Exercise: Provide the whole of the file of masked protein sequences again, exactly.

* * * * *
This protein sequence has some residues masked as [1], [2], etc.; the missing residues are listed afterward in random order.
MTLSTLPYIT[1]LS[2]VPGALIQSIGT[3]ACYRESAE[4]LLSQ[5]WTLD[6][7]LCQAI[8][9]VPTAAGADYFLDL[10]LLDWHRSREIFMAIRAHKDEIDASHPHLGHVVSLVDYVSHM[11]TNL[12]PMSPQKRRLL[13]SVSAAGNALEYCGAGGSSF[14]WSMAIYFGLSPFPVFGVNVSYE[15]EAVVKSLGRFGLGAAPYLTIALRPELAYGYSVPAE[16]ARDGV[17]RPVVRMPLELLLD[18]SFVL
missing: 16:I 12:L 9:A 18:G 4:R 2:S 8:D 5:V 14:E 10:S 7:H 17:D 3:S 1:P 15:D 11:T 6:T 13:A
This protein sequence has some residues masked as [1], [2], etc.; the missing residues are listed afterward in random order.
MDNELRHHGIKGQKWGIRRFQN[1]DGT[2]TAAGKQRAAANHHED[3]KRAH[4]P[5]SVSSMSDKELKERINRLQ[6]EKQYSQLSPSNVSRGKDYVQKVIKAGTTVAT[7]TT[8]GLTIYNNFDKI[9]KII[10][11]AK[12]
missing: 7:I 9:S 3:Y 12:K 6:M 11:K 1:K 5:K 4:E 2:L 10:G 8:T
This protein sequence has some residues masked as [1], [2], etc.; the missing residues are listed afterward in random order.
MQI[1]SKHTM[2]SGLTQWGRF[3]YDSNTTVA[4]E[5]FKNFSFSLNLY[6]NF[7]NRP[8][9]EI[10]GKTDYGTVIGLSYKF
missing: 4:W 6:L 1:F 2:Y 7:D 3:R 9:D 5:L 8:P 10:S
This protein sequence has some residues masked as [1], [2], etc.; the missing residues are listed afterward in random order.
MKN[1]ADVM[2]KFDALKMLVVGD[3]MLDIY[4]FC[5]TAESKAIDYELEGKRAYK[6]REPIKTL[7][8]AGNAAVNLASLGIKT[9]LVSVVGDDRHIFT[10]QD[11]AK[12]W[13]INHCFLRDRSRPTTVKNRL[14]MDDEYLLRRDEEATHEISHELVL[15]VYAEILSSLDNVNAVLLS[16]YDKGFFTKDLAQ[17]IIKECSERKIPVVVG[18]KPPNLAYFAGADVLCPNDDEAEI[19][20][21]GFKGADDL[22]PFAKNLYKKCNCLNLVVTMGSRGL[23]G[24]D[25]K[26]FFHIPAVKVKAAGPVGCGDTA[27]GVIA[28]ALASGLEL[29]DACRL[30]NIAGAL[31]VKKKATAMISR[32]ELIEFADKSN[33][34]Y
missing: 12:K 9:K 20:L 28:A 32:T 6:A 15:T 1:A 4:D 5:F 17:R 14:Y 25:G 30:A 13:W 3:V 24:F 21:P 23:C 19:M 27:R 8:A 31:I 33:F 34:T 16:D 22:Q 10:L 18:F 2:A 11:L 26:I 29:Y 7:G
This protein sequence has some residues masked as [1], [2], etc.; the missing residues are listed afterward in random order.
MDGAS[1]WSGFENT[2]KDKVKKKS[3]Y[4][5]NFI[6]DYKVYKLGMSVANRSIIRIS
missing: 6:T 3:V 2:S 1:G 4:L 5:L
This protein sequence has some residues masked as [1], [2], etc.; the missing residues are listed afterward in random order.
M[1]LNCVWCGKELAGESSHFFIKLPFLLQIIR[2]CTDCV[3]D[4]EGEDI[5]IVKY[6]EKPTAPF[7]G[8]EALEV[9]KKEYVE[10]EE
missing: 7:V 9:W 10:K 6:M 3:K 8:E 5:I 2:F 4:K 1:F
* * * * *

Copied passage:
This protein sequence has some residues masked as [1], [2], etc.; the missing residues are listed afterward in random order.
MTLSTLPYIT[1]LS[2]VPGALIQSIGT[3]ACYRESAE[4]LLSQ[5]WTLD[6][7]LCQAI[8][9]VPTAAGADYFLDL[10]LLDWHRSREIFMAIRAHKDEIDASHPHLGHVVSLVDYVSHM[11]TNL[12]PMSPQKRRLL[13]SVSAAGNALEYCGAGGSSF[14]WSMAIYFGLSPFPVFGVNVSYE[15]EAVVKSLGRFGLGAAPYLTIALRPELAYGYSVPAE[16]ARDGV[17]RPVVRMPLELLLD[18]SFVL
missing: 16:I 12:L 9:A 18:G 4:R 2:S 8:D 5:V 14:E 10:S 7:H 17:D 3:S 1:P 15:D 11:T 6:T 13:A
This protein sequence has some residues masked as [1], [2], etc.; the missing residues are listed afterward in random order.
MDNELRHHGIKGQKWGIRRFQN[1]DGT[2]TAAGKQRAAANHHED[3]KRAH[4]P[5]SVSSMSDKELKERINRLQ[6]EKQYSQLSPSNVSRGKDYVQKVIKAGTTVAT[7]TT[8]GLTIYNNFDKI[9]KII[10][11]AK[12]
missing: 7:I 9:S 3:Y 12:K 6:M 11:K 1:K 5:K 4:E 2:L 10:G 8:T
This protein sequence has some residues masked as [1], [2], etc.; the missing residues are listed afterward in random order.
MQI[1]SKHTM[2]SGLTQWGRF[3]YDSNTTVA[4]E[5]FKNFSFSLNLY[6]NF[7]NRP[8][9]EI[10]GKTDYGTVIGLSYKF
missing: 4:W 6:L 1:F 2:Y 7:D 3:R 9:D 5:L 8:P 10:S
This protein sequence has some residues masked as [1], [2], etc.; the missing residues are listed afterward in random order.
MKN[1]ADVM[2]KFDALKMLVVGD[3]MLDIY[4]FC[5]TAESKAIDYELEGKRAYK[6]REPIKTL[7][8]AGNAAVNLASLGIKT[9]LVSVVGDDRHIFT[10]QD[11]AK[12]W[13]INHCFLRDRSRPTTVKNRL[14]MDDEYLLRRDEEATHEISHELVL[15]VYAEILSSLDNVNAVLLS[16]YDKGFFTKDLAQ[17]IIKECSERKIPVVVG[18]KPPNLAYFAGADVLCPNDDEAEI[19][20][21]GFKGADDL[22]PFAKNLYKKCNCLNLVVTMGSRGL[23]G[24]D[25]K[26]FFHIPAVKVKAAGPVGCGDTA[27]GVIA[28]ALASGLEL[29]DACRL[30]NIAGAL[31]VKKKATAMISR[32]ELIEFADKSN[33][34]Y
missing: 12:K 9:K 20:L 28:A 32:T 6:A 15:T 1:A 4:D 5:F 17:R 14:Y 25:G 30:A 13:W 3:V 24:F 21:P 23:C 19:M 27:R 8:A 31:I 33:F 34:T 16:D 22:Q 10:L 18:F 2:A 11:L 26:I 29:Y 7:G
This protein sequence has some residues masked as [1], [2], etc.; the missing residues are listed afterward in random order.
MDGAS[1]WSGFENT[2]KDKVKKKS[3]Y[4][5]NFI[6]DYKVYKLGMSVANRSIIRIS
missing: 6:T 3:V 2:S 1:G 4:L 5:L
This protein sequence has some residues masked as [1], [2], etc.; the missing residues are listed afterward in random order.
M[1]LNCVWCGKELAGESSHFFIKLPFLLQIIR[2]CTDCV[3]D[4]EGEDI[5]IVKY[6]EKPTAPF[7]G[8]EALEV[9]KKEYVE[10]EE
missing: 7:V 9:W 10:K 6:M 3:K 8:E 5:I 2:F 4:K 1:F